NPD: Are You Living With a Narcissist? Michael Acton-Coles
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Are You Living With a Narcissist?

victim of npd

Are You Living With a Narcissist?

We all get frustrated by the self-centred behaviour of our significant others at times, and it would be unnerving to many of us if our needs were always our partners first concern.

Likewise, we all expect our other halves to make an effort to impress others when on an evening out or attending an important meeting.

But if this need for attention and admiration dominates their life, if they seem to lack any awareness of or consideration of your feelings and if they display an attitude of superiority or entitlement, there is a small chance they are suffering with Narcissistic Personality Disorder (NPD).

Named after the mythical Greek hunter who fell in love with his own reflection, NPD is one of the four classified ‘Cluster B’ or ‘dramatic, emotional or erratic disorders.’

NPD and the DSM-5

According to DSM-5, the patient with NPD:

Needs others for regulating their sense of self and self-esteem, with an exaggerated self-appraisal that can be inflated, deflated, or switch between the two.
Sets goals based on gaining approval from others. They will either work obsessively to demonstrate their superiority or refuse to make any effort because of a feeling of entitlement.
Uses relationships to boost self-esteem with little genuine interest in others’ experiences.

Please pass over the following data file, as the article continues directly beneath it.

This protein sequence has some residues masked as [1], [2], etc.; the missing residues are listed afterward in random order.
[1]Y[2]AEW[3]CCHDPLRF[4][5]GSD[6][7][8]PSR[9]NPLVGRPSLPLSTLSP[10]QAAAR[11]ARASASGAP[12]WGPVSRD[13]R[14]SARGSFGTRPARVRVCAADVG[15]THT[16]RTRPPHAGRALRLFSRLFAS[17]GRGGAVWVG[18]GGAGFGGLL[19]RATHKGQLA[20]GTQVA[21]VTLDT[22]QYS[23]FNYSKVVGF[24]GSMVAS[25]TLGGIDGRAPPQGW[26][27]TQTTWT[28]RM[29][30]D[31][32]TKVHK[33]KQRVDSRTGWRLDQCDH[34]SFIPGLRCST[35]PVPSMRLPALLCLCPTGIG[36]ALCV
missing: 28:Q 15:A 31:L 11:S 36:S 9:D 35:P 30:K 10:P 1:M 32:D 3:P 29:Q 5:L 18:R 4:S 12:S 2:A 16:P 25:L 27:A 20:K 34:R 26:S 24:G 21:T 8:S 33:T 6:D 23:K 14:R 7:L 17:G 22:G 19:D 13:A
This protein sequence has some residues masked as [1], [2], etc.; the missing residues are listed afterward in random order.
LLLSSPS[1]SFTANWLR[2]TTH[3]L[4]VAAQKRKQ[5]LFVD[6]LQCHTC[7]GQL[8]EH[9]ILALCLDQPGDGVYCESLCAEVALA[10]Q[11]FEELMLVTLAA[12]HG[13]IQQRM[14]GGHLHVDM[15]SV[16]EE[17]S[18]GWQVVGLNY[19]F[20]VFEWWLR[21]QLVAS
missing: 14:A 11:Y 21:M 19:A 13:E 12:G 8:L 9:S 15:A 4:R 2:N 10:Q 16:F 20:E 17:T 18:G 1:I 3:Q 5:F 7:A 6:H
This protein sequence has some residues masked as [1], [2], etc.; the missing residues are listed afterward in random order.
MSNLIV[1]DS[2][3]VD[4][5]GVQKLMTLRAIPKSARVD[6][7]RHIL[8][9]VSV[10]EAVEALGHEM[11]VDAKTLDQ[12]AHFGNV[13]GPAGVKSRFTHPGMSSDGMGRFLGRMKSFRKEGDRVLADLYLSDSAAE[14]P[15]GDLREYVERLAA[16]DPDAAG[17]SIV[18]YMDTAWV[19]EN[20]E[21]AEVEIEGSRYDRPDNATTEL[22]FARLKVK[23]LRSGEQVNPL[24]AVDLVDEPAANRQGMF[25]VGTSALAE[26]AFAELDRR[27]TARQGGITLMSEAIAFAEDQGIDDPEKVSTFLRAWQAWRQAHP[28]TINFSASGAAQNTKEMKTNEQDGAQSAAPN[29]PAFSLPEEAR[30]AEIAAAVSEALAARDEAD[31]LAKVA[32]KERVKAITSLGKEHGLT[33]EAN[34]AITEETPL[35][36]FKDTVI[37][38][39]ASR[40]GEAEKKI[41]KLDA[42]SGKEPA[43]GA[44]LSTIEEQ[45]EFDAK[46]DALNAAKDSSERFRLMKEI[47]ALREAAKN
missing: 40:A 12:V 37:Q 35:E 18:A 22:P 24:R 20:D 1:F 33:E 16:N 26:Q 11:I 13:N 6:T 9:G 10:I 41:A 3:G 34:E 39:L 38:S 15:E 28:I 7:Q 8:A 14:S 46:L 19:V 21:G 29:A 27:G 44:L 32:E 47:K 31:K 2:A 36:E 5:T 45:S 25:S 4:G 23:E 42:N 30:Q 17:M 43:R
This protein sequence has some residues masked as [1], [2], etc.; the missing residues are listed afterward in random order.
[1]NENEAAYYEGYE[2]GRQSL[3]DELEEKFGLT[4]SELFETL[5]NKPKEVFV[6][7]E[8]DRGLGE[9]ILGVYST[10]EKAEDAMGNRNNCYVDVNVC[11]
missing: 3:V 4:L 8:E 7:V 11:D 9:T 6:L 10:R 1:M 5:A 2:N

Is antagonistic to others due to their grandiosity (feeling that they are better than others).
Excessively attempts to attract and be the focus of attention.

In common with all the other personality disorders, the patient with NPD will demonstrate the above characteristics everywhere and at all times and their symptoms will not be due to their age (children under about the age of eight are expected to be narcissistic), culture, substance use or a medical condition.

NPD is one of the most challenging disorders to work with, and it is arguably incurable, but that should not deter a self-aware sufferer or their family members from seeking help. Much can be done to coach individuals with NPD into forming better relationships with others, and a solution-focused approach from an experienced therapist can go a long way into improving the unhealthy family dynamic.

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